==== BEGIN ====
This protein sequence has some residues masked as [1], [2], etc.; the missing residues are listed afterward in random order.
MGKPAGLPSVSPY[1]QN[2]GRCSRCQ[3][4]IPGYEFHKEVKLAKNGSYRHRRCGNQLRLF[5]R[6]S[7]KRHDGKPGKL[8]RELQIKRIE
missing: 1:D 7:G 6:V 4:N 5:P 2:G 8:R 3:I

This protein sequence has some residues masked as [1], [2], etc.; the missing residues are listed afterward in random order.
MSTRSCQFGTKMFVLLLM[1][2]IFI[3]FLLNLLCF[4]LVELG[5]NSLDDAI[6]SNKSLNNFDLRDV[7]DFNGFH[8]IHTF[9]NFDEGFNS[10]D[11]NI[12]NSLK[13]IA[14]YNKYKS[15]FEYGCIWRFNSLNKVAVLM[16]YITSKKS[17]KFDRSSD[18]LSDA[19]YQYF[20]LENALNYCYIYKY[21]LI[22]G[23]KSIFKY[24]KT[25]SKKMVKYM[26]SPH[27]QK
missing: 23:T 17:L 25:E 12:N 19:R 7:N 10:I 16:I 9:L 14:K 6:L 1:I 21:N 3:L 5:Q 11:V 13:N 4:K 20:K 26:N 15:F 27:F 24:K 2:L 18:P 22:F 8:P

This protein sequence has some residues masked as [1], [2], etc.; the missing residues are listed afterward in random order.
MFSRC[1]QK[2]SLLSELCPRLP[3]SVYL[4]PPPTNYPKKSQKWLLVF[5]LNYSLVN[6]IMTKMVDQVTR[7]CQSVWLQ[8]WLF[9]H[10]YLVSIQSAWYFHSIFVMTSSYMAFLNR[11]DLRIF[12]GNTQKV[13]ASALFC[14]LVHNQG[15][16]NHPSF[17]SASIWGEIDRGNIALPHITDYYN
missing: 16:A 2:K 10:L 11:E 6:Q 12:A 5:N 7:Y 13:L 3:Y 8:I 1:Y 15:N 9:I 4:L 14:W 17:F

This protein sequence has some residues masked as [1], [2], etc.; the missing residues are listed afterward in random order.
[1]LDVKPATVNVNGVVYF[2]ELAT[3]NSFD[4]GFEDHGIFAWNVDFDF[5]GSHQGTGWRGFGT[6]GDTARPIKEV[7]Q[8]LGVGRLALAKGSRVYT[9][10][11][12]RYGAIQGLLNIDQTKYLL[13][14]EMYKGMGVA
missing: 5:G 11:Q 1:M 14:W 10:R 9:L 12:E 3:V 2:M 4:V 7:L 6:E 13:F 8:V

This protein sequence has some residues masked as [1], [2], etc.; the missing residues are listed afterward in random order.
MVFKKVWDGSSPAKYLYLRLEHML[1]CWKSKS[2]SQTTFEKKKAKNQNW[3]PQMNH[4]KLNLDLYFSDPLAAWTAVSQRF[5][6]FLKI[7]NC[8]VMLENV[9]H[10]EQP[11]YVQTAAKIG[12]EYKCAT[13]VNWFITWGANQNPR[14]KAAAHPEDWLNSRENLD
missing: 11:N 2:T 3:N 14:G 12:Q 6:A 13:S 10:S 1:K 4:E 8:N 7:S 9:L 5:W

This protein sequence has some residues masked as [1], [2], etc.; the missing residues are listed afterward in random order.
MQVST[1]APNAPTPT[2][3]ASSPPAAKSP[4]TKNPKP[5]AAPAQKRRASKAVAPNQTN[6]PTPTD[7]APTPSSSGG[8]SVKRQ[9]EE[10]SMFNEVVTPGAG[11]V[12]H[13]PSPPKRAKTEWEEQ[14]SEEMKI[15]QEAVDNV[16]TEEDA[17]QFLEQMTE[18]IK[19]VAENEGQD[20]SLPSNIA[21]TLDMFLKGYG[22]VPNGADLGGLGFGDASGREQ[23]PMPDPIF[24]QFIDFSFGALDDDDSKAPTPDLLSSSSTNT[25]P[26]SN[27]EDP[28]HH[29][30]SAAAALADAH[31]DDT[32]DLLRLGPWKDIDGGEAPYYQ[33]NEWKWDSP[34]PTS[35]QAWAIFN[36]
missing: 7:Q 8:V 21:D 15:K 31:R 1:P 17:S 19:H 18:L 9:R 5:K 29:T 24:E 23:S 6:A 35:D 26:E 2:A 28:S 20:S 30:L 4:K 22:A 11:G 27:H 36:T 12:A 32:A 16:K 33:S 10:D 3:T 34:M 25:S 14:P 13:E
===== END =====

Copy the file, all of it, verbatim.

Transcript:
This protein sequence has some residues masked as [1], [2], etc.; the missing residues are listed afterward in random order.
MGKPAGLPSVSPY[1]QN[2]GRCSRCQ[3][4]IPGYEFHKEVKLAKNGSYRHRRCGNQLRLF[5]R[6]S[7]KRHDGKPGKL[8]RELQIKRIE
missing: 1:D 7:G 6:V 4:N 5:P 2:G 8:R 3:I

This protein sequence has some residues masked as [1], [2], etc.; the missing residues are listed afterward in random order.
MSTRSCQFGTKMFVLLLM[1][2]IFI[3]FLLNLLCF[4]LVELG[5]NSLDDAI[6]SNKSLNNFDLRDV[7]DFNGFH[8]IHTF[9]NFDEGFNS[10]D[11]NI[12]NSLK[13]IA[14]YNKYKS[15]FEYGCIWRFNSLNKVAVLM[16]YITSKKS[17]KFDRSSD[18]LSDA[19]YQYF[20]LENALNYCYIYKY[21]LI[22]G[23]KSIFKY[24]KT[25]SKKMVKYM[26]SPH[27]QK
missing: 23:T 17:L 25:E 12:N 19:R 7:N 10:I 16:I 9:L 14:K 6:L 1:I 21:N 3:L 5:Q 11:V 13:N 4:K 20:K 26:N 15:F 27:F 24:K 2:L 18:P 22:F 8:P

This protein sequence has some residues masked as [1], [2], etc.; the missing residues are listed afterward in random order.
MFSRC[1]QK[2]SLLSELCPRLP[3]SVYL[4]PPPTNYPKKSQKWLLVF[5]LNYSLVN[6]IMTKMVDQVTR[7]CQSVWLQ[8]WLF[9]H[10]YLVSIQSAWYFHSIFVMTSSYMAFLNR[11]DLRIF[12]GNTQKV[13]ASALFC[14]LVHNQG[15][16]NHPSF[17]SASIWGEIDRGNIALPHITDYYN
missing: 16:A 2:K 10:L 11:E 6:Q 12:A 5:N 7:Y 13:L 3:Y 8:I 1:Y 15:N 9:I 4:L 14:W 17:F

This protein sequence has some residues masked as [1], [2], etc.; the missing residues are listed afterward in random order.
[1]LDVKPATVNVNGVVYF[2]ELAT[3]NSFD[4]GFEDHGIFAWNVDFDF[5]GSHQGTGWRGFGT[6]GDTARPIKEV[7]Q[8]LGVGRLALAKGSRVYT[9][10][11][12]RYGAIQGLLNIDQTKYLL[13][14]EMYKGMGVA
missing: 5:G 11:Q 1:M 14:W 10:R 9:L 12:E 3:V 2:M 4:V 7:L 6:E 13:F 8:V

This protein sequence has some residues masked as [1], [2], etc.; the missing residues are listed afterward in random order.
MVFKKVWDGSSPAKYLYLRLEHML[1]CWKSKS[2]SQTTFEKKKAKNQNW[3]PQMNH[4]KLNLDLYFSDPLAAWTAVSQRF[5][6]FLKI[7]NC[8]VMLENV[9]H[10]EQP[11]YVQTAAKIG[12]EYKCAT[13]VNWFITWGANQNPR[14]KAAAHPEDWLNSRENLD
missing: 11:N 2:T 3:N 14:G 12:Q 6:A 13:S 10:S 1:K 4:E 8:N 7:S 9:L 5:W

This protein sequence has some residues masked as [1], [2], etc.; the missing residues are listed afterward in random order.
MQVST[1]APNAPTPT[2][3]ASSPPAAKSP[4]TKNPKP[5]AAPAQKRRASKAVAPNQTN[6]PTPTD[7]APTPSSSGG[8]SVKRQ[9]EE[10]SMFNEVVTPGAG[11]V[12]H[13]PSPPKRAKTEWEEQ[14]SEEMKI[15]QEAVDNV[16]TEEDA[17]QFLEQMTE[18]IK[19]VAENEGQD[20]SLPSNIA[21]TLDMFLKGYG[22]VPNGADLGGLGFGDASGREQ[23]PMPDPIF[24]QFIDFSFGALDDDDSKAPTPDLLSSSSTNT[25]P[26]SN[27]EDP[28]HH[29][30]SAAAALADAH[31]DDT[32]DLLRLGPWKDIDGGEAPYYQ[33]NEWKWDSP[34]PTS[35]QAWAIFN[36]
missing: 7:Q 8:V 21:D 15:K 31:R 1:P 17:S 19:H 18:L 9:R 5:K 29:T 24:E 23:S 6:A 35:D 26:E 2:A 28:S 20:S 30:L 4:K 22:A 11:G 27:H 36:T 12:A 32:A 16:K 33:S 10:D 3:T 34:M 25:S 14:P 13:E